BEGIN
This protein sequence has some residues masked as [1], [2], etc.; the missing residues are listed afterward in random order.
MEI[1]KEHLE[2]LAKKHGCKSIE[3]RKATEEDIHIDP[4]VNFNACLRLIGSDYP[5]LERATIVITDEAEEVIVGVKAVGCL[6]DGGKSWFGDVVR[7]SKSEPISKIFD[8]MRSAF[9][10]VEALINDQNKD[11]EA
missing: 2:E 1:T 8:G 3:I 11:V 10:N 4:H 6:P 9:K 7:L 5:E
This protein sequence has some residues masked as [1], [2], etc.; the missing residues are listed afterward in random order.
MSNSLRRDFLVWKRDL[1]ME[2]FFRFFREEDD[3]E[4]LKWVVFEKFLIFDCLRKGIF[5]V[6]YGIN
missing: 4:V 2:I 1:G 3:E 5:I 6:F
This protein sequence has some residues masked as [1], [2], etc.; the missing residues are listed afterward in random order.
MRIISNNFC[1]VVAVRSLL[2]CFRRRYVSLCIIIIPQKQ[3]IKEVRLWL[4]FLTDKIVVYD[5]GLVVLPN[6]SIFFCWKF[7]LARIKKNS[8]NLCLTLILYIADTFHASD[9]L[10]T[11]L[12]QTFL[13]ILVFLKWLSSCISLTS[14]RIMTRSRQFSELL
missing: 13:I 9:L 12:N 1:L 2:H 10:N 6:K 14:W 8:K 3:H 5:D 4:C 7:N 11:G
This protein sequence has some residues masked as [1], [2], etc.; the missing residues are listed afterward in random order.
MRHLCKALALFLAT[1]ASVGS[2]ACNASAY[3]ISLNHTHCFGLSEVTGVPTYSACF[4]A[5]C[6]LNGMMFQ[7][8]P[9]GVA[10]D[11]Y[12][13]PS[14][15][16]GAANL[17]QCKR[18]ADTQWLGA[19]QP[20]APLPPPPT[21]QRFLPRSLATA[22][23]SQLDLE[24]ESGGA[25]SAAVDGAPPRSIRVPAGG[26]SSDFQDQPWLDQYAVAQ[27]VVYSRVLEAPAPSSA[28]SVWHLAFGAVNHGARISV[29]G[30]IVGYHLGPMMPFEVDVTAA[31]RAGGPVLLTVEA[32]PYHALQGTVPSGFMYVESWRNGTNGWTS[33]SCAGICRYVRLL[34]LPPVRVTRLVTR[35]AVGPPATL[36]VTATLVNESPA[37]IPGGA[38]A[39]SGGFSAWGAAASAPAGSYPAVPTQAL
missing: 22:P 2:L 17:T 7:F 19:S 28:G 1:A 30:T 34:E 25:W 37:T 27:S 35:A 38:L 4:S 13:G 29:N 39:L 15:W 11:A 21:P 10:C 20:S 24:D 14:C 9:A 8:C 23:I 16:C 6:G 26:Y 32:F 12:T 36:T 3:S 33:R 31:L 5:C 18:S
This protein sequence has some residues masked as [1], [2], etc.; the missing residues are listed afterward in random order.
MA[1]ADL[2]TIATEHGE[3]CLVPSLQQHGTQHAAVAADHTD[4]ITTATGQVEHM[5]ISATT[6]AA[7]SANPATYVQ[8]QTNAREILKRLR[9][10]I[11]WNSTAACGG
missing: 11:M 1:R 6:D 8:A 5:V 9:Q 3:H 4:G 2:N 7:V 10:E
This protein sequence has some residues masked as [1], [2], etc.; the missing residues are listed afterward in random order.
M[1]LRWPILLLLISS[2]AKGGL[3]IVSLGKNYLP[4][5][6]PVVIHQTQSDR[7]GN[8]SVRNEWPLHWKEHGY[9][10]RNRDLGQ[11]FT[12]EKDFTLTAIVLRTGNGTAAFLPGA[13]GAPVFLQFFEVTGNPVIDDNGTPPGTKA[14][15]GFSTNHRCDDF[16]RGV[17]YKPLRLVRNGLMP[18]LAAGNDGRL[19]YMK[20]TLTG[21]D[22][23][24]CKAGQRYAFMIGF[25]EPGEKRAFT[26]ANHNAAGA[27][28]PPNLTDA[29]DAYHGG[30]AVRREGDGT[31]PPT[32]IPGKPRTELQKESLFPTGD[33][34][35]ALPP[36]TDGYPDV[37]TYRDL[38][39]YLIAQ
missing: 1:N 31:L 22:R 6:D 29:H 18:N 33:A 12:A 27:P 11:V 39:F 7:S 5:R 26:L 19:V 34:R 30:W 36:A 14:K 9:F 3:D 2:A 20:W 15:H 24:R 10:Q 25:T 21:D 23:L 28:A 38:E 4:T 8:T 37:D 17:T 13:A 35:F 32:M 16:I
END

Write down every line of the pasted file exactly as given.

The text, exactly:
This protein sequence has some residues masked as [1], [2], etc.; the missing residues are listed afterward in random order.
MEI[1]KEHLE[2]LAKKHGCKSIE[3]RKATEEDIHIDP[4]VNFNACLRLIGSDYP[5]LERATIVITDEAEEVIVGVKAVGCL[6]DGGKSWFGDVVR[7]SKSEPISKIFD[8]MRSAF[9][10]VEALINDQNKD[11]EA
missing: 2:E 1:T 8:G 3:I 11:V 10:N 4:H 6:P 9:K 7:L 5:E
This protein sequence has some residues masked as [1], [2], etc.; the missing residues are listed afterward in random order.
MSNSLRRDFLVWKRDL[1]ME[2]FFRFFREEDD[3]E[4]LKWVVFEKFLIFDCLRKGIF[5]V[6]YGIN
missing: 4:V 2:I 1:G 3:E 5:I 6:F
This protein sequence has some residues masked as [1], [2], etc.; the missing residues are listed afterward in random order.
MRIISNNFC[1]VVAVRSLL[2]CFRRRYVSLCIIIIPQKQ[3]IKEVRLWL[4]FLTDKIVVYD[5]GLVVLPN[6]SIFFCWKF[7]LARIKKNS[8]NLCLTLILYIADTFHASD[9]L[10]T[11]L[12]QTFL[13]ILVFLKWLSSCISLTS[14]RIMTRSRQFSELL
missing: 13:I 9:L 12:N 1:L 2:H 10:N 6:K 14:W 8:K 3:H 5:D 4:C 7:N 11:G
This protein sequence has some residues masked as [1], [2], etc.; the missing residues are listed afterward in random order.
MRHLCKALALFLAT[1]ASVGS[2]ACNASAY[3]ISLNHTHCFGLSEVTGVPTYSACF[4]A[5]C[6]LNGMMFQ[7][8]P[9]GVA[10]D[11]Y[12][13]PS[14][15][16]GAANL[17]QCKR[18]ADTQWLGA[19]QP[20]APLPPPPT[21]QRFLPRSLATA[22][23]SQLDLE[24]ESGGA[25]SAAVDGAPPRSIRVPAGG[26]SSDFQDQPWLDQYAVAQ[27]VVYSRVLEAPAPSSA[28]SVWHLAFGAVNHGARISV[29]G[30]IVGYHLGPMMPFEVDVTAA[31]RAGGPVLLTVEA[32]PYHALQGTVPSGFMYVESWRNGTNGWTS[33]SCAGICRYVRLL[34]LPPVRVTRLVTR[35]AVGPPATL[36]VTATLVNESPA[37]IPGGA[38]A[39]SGGFSAWGAAASAPAGSYPAVPTQAL
missing: 22:P 2:L 17:T 7:F 19:S 28:G 1:A 30:T 34:E 25:W 37:T 27:S 35:A 38:L 4:S 13:G 29:N 39:L 15:W 11:A 21:P 10:C 20:S 24:D 14:C 9:A 8:C 23:I 16:C 6:G 26:Y 32:F 12:T 36:T 3:S 33:R 31:L 5:C 18:S
This protein sequence has some residues masked as [1], [2], etc.; the missing residues are listed afterward in random order.
MA[1]ADL[2]TIATEHGE[3]CLVPSLQQHGTQHAAVAADHTD[4]ITTATGQVEHM[5]ISATT[6]AA[7]SANPATYVQ[8]QTNAREILKRLR[9][10]I[11]WNSTAACGG
missing: 11:M 1:R 6:D 8:A 5:V 9:Q 3:H 4:G 2:N 7:V 10:E
This protein sequence has some residues masked as [1], [2], etc.; the missing residues are listed afterward in random order.
M[1]LRWPILLLLISS[2]AKGGL[3]IVSLGKNYLP[4][5][6]PVVIHQTQSDR[7]GN[8]SVRNEWPLHWKEHGY[9][10]RNRDLGQ[11]FT[12]EKDFTLTAIVLRTGNGTAAFLPGA[13]GAPVFLQFFEVTGNPVIDDNGTPPGTKA[14][15]GFSTNHRCDDF[16]RGV[17]YKPLRLVRNGLMP[18]LAAGNDGRL[19]YMK[20]TLTG[21]D[22][23][24]CKAGQRYAFMIGF[25]EPGEKRAFT[26]ANHNAAGA[27][28]PPNLTDA[29]DAYHGG[30]AVRREGDGT[31]PPT[32]IPGKPRTELQKESLFPTGD[33][34][35]ALPP[36]TDGYPDV[37]TYRDL[38][39]YLIAQ
missing: 1:N 31:L 22:R 6:D 29:H 18:N 33:A 12:A 27:P 11:V 39:F 7:S 5:R 26:L 19:V 34:R 30:W 36:A 14:K 9:F 3:D 2:A 20:W 15:H 24:R 10:Q 25:T 21:D 23:L 28:A 38:E 4:T 8:T 37:D 17:T 13:A 35:F 32:M 16:I